to meet EYFS or Ofsted Childcare Register requirements

But what actually happens on the course?

YES you will learn how to deal with life threatening situations which we know can be daunting BUT our trainers break each situation down into easy to remember, easy to understand chunks. The most important thing is that you go home with the knowledge of what to do if ever such a situation should arise so making it memorable will really help. On our courses you will learn how to deal with all the following:

  • Assessing an emergency situation
  • Dealing with an unresponsive infant or child
  • Recovery Position
  • CPR
  • Choking
  • Anaphylaxis
  • Seizures
  • Wounds and bleeding
  • Shock
  • Accident recording

Groups are deliberately kept quite small so everyone feels confident to ask questions and are not overwhelmed and our trainers are very experienced in delivery. You will learn the skills in a friendly environment where you’re encouraged to ask and understand everything you learn so you leave, safe in the knowledge that you could save a life if such a situation occurred and, well, that’s an incredible skill to have.

How to provide care with dignity.

If you work within the care industry you will understand the importance of providing support with respect and preserving the persons dignity at all times.

When a person comes into care it can be a big step from their independence to being cared for. That person needs to retain some level of independence and choice.

Some of the ways you can support this are as follows:

Personal care

Providing personal care to an individual can be very intimate. Ensuring you allow the individual the option of privacy can help with their vulnerability. Not everyone feels comfortable being naked in front of others so always allow their dignity to be retained by looking away where possible and keeping them covered when you can.

Personal Choice

Providing choice to people in your care (what they eat, what they might choose to wear etc) is a great way to help them feel as though they retain independence. Allowing a person be involved in their decision making in their routines will have a positive affect on both their health and their well being.

Treating as an equal

Always treat the people in your care as an equal. You can do this in many ways. Always listen to them and respect what they are asking for or talking about. This will help develop your relationship.


Respect personal belongings and space

Always respect the individuals space and belongings. Do not move things as this can be upsetting and stressful and always ask for permission to touch things and be in their space.

Top Five First aid tips for parents

Children will always have their tumbles and their falls. Parents need eyes in the back of their heads! You cannot wrap children in cotton wool and there may be times when your child does have an accident but there are things you can do to help your little one when this happens.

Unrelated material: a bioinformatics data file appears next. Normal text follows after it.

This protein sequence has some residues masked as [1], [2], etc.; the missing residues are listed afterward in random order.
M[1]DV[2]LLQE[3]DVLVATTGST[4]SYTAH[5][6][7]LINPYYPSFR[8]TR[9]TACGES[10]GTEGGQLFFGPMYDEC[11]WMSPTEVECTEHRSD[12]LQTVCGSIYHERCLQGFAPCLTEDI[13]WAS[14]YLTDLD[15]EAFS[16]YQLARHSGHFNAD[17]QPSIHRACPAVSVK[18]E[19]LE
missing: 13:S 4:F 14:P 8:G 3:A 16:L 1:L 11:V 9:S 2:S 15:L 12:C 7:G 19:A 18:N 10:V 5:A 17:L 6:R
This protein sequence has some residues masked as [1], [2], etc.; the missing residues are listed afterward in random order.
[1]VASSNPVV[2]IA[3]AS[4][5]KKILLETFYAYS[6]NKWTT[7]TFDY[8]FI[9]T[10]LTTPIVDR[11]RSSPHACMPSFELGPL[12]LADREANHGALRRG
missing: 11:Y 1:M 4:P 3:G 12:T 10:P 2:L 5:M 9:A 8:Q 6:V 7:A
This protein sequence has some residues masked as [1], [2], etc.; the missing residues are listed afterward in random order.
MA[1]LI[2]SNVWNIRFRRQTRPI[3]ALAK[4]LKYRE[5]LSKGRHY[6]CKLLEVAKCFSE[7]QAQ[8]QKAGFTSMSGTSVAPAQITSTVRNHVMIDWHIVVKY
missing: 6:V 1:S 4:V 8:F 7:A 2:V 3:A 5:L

What do you do if your little one suffers from a…nosebleed?
URBAN MYTH – Do NOT tip childs head back. Instead sit the child upright, pinch the lower section of the nose (close to nostrils) and lean the child forwards keeping pressure on the nose. You should try and keep the pressure for five to ten minutes and avoid temptation to check whether bleeding has stopped as this hinders the process.
What do you do if you child suffers from a…burn?
If it is a small burn (under 1/4 inch) first step is always to run the wound under cold water. If you cannot put wound under running water soak a towel or similar in very cold water and put on wound until stinging subsides. If the burn is larger than that do as above but seek medical advice.
What happens if your little one suffers a scrape or graze?
If the wound is bleeding you should apply pressure firmly on the wound with clean cloth until it stops. Keep the pressure on anywhere from three to 15 minutes. Clean the wound in lukewarm water and pat dry. If the skin is broken, apply a thin layer of an over-the-counter antibiotic ointment then cover with a plaster or gauze. If you find you cannot control the bleeding with direct pressure you should go immediately to your A&E department.
What to do if your little person gets a splinter?
If your child gets a splinter (glass, wood etc) in their skin there are a few things you should do. Wash the wound gently so the area is clean then take a sterilised pair of tweezers and pull the offending item slowly and gently out of the skin. If you cannot get the splinter out using this method visit your local GP.
Keeping children safe is a difficult job for parents and having the knowledge to deal with every cuts and bruises is a good thing. In the incident of, heaven forbid, more serious accidents actual first aid may need to be applied so you may consider booking onto a pediatric first aid course.
To find out more about all our courses you can call Jini on 02476 714873

What to stock in your First Aid kit

A well stocked First Aid kit can save lives. First aid kits should enable you to respond effectively to common injuries and emergencies. We recommend a first aid kit at home and one in your car. Although we always recommend you store the first aid kits somewhere out of the reach of young children we also recommend that you ensure that children, old enough to understand the purpose of first aid kits, know where they’re kept
So, what should be in your kit? Check out compiled list (source NHS – https://www.nhs.uk/chq/Pages/990.aspx?categoryid=72)
The basics…
  • Sellotape
  • Plain plaster strip with small scissors
  • Bandage strips and “butterfly” bandages in assorted sizes
  • Nonstick sterile bandages and roller gauze in assorted sizes
  • Eye patches